So who has heard of Boudoir Dolls?
Well if you are like me you may just have had a notion that they are fairly old and made for displaying on your bed. And yes, you would be right. But there is so much more to these dolls than I realised.
Images of my Latest Doll,
Miss Antoinette Concello
Miss Concello was a member of the famous “Flying Concello” aerial troupe, the premier troupe of aerialists in the 1920s, and Antoinette became known as the “greatest woman flyer of all time” because she was the only woman to complete the fabled “triple” (see Carol Reed’s 1956 film “Trapeze” for background about this legendary stunt). A triple means that the aerialist completes three full somersaults while “flying” through the air after leaving their bar and being caught by a “catcher” hanging upside down on the opposite bar. It is a dangerous stunt.
As I knew these dolls were meant for adult collectors not children and were the prequel for the pile of pillows we now see on beds in décor magazines. But there is more to the craze that swept Europe and the USA in the 20s.
According to boudoir doll collector and maker Barbara Sutton-Smith; “After being introduced at the Paris fashion show in 1910, where Poiret’s models paraded cradled these long legged dolls with adult looking features…the Boudoir Doll became all the rage.”
But the height of the craze was in the 20’s, World War one had ended in 1918 and now there was peace and better prosperity, but not so many men around. Young women had discovered more freedom during the war covering the soldier’s jobs. And after the war they weren’t willing to give it up, and the grown-up social and economic customs and traditions that were in place before the war, weren’t there any more, so it is thought that the young girls saw no need to grow up, and carried on playing with dolls.
There are reports that many of them attended dances carrying these dolls with them.
Americans, visiting or possibly fleeing probation came over and discovered the dolls, took them home and then movie stars became obsessed too. Rudolph Valentino had 160 made. Joan Crawford, Marlene Dietrich, Clara Bow and lots of other stars appeared on screen and out with their dolls. And the fans fell in love and followed suit.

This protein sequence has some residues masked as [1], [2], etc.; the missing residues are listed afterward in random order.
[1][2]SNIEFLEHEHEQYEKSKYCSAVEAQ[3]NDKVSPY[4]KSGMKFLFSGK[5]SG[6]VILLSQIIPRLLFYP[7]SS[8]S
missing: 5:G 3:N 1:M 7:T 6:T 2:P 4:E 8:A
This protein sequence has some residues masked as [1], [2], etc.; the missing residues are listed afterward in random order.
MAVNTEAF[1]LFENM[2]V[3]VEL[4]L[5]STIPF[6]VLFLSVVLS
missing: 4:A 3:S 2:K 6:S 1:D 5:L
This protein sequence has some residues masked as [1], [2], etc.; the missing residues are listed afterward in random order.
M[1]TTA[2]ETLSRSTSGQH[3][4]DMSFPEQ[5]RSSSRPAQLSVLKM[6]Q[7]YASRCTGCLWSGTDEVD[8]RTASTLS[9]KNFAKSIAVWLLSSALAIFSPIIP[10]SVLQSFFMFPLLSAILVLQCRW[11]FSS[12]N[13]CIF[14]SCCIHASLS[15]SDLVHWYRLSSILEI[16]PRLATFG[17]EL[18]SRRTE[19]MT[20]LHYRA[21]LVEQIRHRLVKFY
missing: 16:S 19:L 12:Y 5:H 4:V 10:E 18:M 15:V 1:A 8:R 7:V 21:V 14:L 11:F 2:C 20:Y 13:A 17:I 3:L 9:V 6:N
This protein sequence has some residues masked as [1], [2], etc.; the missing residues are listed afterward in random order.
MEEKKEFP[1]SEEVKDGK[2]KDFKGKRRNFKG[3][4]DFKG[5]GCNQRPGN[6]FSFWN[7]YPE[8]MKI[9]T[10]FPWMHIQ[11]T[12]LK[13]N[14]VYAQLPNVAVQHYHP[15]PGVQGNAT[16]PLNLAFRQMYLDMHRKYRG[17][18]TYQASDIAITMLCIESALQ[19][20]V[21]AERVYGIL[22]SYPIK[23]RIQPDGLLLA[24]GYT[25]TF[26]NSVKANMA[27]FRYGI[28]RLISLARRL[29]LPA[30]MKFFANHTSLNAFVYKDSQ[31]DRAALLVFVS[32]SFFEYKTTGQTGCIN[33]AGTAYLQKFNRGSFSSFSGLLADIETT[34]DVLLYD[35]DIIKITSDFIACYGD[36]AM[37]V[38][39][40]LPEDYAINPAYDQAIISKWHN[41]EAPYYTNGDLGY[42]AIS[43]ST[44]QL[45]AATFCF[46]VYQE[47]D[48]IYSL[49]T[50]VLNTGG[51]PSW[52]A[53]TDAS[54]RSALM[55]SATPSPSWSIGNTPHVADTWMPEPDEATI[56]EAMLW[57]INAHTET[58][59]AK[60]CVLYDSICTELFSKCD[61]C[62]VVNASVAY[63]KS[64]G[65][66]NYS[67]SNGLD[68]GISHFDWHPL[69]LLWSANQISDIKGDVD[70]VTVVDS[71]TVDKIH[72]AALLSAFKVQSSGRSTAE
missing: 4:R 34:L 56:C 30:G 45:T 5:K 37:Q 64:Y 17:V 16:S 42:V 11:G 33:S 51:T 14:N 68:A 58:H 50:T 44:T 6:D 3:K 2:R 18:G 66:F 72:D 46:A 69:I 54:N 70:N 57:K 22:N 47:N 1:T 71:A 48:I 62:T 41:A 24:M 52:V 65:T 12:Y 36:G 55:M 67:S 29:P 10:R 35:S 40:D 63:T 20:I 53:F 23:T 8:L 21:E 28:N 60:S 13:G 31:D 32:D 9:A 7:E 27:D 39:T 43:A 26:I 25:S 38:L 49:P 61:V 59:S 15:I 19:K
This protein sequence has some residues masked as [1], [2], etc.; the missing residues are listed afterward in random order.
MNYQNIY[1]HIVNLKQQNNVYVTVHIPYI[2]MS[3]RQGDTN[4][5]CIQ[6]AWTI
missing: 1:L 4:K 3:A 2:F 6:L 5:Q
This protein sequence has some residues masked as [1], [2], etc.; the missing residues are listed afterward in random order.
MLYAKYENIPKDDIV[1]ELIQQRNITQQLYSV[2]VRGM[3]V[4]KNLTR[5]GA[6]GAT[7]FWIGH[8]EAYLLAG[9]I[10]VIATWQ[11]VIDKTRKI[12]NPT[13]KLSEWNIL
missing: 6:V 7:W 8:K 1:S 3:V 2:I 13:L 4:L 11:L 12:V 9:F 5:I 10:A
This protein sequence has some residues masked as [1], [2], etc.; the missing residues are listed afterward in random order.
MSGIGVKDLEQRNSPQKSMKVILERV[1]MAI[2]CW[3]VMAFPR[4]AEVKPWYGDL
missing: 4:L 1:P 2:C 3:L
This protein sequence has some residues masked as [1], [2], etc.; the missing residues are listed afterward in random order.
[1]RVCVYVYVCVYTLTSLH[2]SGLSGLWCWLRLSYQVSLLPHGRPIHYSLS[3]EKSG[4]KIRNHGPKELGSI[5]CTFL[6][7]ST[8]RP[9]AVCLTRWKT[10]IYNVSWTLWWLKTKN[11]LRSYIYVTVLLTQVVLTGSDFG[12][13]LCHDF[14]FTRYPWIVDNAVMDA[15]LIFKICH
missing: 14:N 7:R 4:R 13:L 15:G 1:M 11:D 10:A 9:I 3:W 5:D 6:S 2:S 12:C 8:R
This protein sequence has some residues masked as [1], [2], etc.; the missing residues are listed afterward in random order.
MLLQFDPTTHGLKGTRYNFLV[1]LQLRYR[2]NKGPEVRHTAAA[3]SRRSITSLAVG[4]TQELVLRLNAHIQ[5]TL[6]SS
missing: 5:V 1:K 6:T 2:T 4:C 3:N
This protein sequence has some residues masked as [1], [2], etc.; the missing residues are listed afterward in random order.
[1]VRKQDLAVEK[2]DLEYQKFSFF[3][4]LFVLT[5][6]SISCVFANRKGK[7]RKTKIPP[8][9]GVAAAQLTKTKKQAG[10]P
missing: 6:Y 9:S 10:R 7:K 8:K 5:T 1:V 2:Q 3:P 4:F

The Battle of the Sexes is a 1928 American comedy film directed by D. W. Griffith
Not everyone was pleased though, the elder generation was not impressed. A book written by Pierre Calmette called Les Poupees de Paris, claims that the dolls are to blame for the fall in the French birth rate, with women neglecting their wifely duties to play with dolls and the dolls had found their way into every bedroom in France.
Dr Max Schlapp, professor of Neuropathology was quoted as saying ‘these exaggerated dolls are the temporary whim of abnormal women. I use the word advisedly, because women who are normal have children and have no time to waste on baubles. The changes in the economic and industrial world in the last 50 years are to blame in a great measure for the emotional instability found in women of today.’
The stock market crash of 1929 destroyed many doll companies and although the boudoir doll continued for a while they soon waned in popularity perhaps due to the onset of the depression.
Nowadays though highly collectable again, I doubt you would find many collectors carrying them about when they go out in the evening.
Well I do hope you found that interesting, and go on to find out more. Next time I hope to be experimenting with natural dyes and the next doll history post will be in about 1 month, follow me on Facebook or Instagram to find out when exactly.
Until next time.